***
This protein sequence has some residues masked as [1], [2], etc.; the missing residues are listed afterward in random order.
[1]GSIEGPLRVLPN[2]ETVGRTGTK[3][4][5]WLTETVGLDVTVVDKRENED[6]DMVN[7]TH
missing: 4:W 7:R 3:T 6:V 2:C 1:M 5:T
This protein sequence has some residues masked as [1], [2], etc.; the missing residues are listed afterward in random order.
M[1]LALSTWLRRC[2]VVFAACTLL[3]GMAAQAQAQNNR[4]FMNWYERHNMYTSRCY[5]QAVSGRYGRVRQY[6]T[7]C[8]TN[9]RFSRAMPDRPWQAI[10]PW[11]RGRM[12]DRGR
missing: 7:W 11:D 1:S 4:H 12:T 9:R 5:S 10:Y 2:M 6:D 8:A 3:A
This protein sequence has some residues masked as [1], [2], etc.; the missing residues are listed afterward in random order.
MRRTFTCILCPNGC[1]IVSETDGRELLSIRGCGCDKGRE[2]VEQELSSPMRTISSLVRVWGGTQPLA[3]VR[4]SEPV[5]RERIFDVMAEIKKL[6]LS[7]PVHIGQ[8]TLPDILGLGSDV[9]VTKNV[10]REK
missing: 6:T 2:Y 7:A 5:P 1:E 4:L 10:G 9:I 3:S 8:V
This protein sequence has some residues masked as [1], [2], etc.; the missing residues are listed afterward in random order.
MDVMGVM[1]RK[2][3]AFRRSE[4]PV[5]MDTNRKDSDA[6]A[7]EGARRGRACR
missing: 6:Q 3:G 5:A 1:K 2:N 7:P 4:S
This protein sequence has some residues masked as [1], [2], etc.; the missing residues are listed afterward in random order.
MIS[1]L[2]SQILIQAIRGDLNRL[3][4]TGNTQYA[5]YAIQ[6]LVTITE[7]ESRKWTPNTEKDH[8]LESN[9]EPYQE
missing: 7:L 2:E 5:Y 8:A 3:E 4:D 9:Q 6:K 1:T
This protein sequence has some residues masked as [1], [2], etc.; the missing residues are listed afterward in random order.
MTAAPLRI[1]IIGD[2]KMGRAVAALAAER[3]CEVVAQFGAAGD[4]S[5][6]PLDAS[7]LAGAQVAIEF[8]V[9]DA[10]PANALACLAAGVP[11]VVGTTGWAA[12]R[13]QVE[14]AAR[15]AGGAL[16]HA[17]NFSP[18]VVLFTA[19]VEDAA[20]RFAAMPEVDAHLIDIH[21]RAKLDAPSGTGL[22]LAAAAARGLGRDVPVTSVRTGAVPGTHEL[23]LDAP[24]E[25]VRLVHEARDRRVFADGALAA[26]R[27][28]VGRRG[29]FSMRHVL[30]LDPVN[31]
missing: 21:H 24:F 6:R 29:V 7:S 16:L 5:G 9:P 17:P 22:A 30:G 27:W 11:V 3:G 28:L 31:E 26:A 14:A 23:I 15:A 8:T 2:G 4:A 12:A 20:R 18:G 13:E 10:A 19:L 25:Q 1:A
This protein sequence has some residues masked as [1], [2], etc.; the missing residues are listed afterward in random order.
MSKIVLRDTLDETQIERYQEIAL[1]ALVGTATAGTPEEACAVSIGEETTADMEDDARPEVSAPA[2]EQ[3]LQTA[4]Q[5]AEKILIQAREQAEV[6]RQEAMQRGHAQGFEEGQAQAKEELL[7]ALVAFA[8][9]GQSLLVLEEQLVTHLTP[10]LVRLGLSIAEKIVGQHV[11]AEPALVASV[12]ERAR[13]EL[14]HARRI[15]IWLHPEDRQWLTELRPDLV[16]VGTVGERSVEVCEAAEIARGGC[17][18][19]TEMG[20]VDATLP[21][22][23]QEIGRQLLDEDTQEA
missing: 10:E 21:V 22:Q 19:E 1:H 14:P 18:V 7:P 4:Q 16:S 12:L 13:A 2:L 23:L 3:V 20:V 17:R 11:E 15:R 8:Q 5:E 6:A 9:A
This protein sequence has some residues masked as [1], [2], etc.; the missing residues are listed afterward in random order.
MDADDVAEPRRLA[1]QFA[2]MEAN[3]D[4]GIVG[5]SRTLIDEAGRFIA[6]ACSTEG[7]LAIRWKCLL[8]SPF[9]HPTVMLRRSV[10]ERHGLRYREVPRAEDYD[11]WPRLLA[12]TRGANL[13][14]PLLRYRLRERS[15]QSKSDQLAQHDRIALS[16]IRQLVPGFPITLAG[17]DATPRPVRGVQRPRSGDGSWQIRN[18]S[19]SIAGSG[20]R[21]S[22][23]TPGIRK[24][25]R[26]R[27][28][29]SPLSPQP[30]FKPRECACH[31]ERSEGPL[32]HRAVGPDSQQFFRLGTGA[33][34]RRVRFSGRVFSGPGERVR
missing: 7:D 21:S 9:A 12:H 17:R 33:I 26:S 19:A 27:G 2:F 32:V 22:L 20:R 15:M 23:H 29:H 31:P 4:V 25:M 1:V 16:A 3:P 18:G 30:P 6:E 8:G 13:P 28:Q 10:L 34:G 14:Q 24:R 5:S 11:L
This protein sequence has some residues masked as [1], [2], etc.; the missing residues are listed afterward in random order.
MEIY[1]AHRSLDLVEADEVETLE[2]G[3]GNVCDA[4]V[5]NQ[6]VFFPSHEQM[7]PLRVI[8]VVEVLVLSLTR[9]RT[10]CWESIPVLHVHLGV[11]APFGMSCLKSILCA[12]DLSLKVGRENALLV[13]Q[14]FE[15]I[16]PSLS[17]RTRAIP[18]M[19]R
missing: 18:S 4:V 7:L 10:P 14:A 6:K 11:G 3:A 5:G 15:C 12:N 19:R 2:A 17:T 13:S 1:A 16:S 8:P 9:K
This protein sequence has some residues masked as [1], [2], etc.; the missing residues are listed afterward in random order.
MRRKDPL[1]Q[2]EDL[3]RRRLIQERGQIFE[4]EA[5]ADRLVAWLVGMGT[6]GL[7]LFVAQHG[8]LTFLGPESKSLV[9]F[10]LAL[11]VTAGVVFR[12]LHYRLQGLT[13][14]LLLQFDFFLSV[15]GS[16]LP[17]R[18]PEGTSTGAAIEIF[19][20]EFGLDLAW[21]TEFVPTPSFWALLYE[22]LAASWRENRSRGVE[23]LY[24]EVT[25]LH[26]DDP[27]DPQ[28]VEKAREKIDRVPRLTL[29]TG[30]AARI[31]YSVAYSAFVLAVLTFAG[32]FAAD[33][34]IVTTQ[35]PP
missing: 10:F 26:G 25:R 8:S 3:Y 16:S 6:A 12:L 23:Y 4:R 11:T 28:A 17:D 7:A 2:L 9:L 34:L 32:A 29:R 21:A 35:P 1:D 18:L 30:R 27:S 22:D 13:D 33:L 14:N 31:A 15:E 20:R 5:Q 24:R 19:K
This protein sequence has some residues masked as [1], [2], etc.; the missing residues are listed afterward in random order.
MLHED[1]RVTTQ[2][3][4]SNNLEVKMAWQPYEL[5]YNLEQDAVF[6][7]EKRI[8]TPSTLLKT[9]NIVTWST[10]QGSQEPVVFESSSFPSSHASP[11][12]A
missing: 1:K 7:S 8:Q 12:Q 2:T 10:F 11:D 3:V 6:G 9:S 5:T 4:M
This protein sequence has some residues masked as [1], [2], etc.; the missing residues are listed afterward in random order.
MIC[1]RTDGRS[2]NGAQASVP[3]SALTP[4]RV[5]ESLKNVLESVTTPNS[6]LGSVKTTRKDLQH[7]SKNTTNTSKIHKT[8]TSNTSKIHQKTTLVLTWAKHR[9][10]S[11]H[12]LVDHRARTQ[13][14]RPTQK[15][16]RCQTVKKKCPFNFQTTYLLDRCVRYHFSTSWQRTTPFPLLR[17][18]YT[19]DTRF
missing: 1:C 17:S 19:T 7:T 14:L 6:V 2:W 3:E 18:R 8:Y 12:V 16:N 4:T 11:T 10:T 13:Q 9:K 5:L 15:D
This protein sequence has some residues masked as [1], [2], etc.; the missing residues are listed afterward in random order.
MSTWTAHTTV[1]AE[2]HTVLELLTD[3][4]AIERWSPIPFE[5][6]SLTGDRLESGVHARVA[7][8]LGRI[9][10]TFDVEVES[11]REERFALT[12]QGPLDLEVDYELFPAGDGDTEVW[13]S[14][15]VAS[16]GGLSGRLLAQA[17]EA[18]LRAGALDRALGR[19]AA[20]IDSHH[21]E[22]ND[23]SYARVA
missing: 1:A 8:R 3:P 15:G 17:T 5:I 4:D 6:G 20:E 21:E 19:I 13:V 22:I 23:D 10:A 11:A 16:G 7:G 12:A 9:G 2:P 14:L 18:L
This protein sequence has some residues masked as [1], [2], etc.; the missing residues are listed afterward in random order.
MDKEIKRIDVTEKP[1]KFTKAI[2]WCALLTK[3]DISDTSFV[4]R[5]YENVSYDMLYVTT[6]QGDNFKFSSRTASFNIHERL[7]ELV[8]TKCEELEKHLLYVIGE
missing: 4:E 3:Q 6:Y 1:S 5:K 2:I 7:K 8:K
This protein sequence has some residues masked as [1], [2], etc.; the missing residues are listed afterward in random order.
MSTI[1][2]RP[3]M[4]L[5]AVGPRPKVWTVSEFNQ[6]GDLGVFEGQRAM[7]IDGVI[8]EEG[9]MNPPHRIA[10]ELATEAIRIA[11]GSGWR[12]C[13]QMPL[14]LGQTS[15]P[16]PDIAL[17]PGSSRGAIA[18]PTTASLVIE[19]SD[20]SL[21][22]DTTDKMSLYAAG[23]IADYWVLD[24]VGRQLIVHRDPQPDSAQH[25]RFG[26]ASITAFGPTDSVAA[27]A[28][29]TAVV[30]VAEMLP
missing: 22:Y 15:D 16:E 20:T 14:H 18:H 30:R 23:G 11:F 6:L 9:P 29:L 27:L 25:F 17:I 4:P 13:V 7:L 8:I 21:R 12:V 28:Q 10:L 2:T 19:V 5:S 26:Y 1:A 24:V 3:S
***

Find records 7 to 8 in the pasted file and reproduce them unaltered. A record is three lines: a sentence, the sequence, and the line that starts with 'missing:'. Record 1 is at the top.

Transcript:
This protein sequence has some residues masked as [1], [2], etc.; the missing residues are listed afterward in random order.
MSKIVLRDTLDETQIERYQEIAL[1]ALVGTATAGTPEEACAVSIGEETTADMEDDARPEVSAPA[2]EQ[3]LQTA[4]Q[5]AEKILIQAREQAEV[6]RQEAMQRGHAQGFEEGQAQAKEELL[7]ALVAFA[8][9]GQSLLVLEEQLVTHLTP[10]LVRLGLSIAEKIVGQHV[11]AEPALVASV[12]ERAR[13]EL[14]HARRI[15]IWLHPEDRQWLTELRPDLV[16]VGTVGERSVEVCEAAEIARGGC[17][18][19]TEMG[20]VDATLP[21][22][23]QEIGRQLLDEDTQEA
missing: 10:E 21:V 22:Q 19:E 1:H 14:P 18:V 7:P 4:Q 16:S 12:L 13:A 2:L 23:L 3:V 20:V 17:R 11:E 15:R 8:Q 5:E 6:A 9:A
This protein sequence has some residues masked as [1], [2], etc.; the missing residues are listed afterward in random order.
MDADDVAEPRRLA[1]QFA[2]MEAN[3]D[4]GIVG[5]SRTLIDEAGRFIA[6]ACSTEG[7]LAIRWKCLL[8]SPF[9]HPTVMLRRSV[10]ERHGLRYREVPRAEDYD[11]WPRLLA[12]TRGANL[13][14]PLLRYRLRERS[15]QSKSDQLAQHDRIALS[16]IRQLVPGFPITLAG[17]DATPRPVRGVQRPRSGDGSWQIRN[18]S[19]SIAGSG[20]R[21]S[22][23]TPGIRK[24][25]R[26]R[27][28][29]SPLSPQP[30]FKPRECACH[31]ERSEGPL[32]HRAVGPDSQQFFRLGTGA[33][34]RRVRFSGRVFSGPGERVR
missing: 7:D 21:S 9:A 12:H 17:R 33:I 26:S 19:A 27:G 2:F 32:V 22:L 20:R 15:M 23:H 29:H 31:P 4:V 25:M 1:V 16:A 3:P 18:G 30:P 6:E 8:G 13:P 28:Q 10:L 34:G 14:Q 24:R 5:S 11:L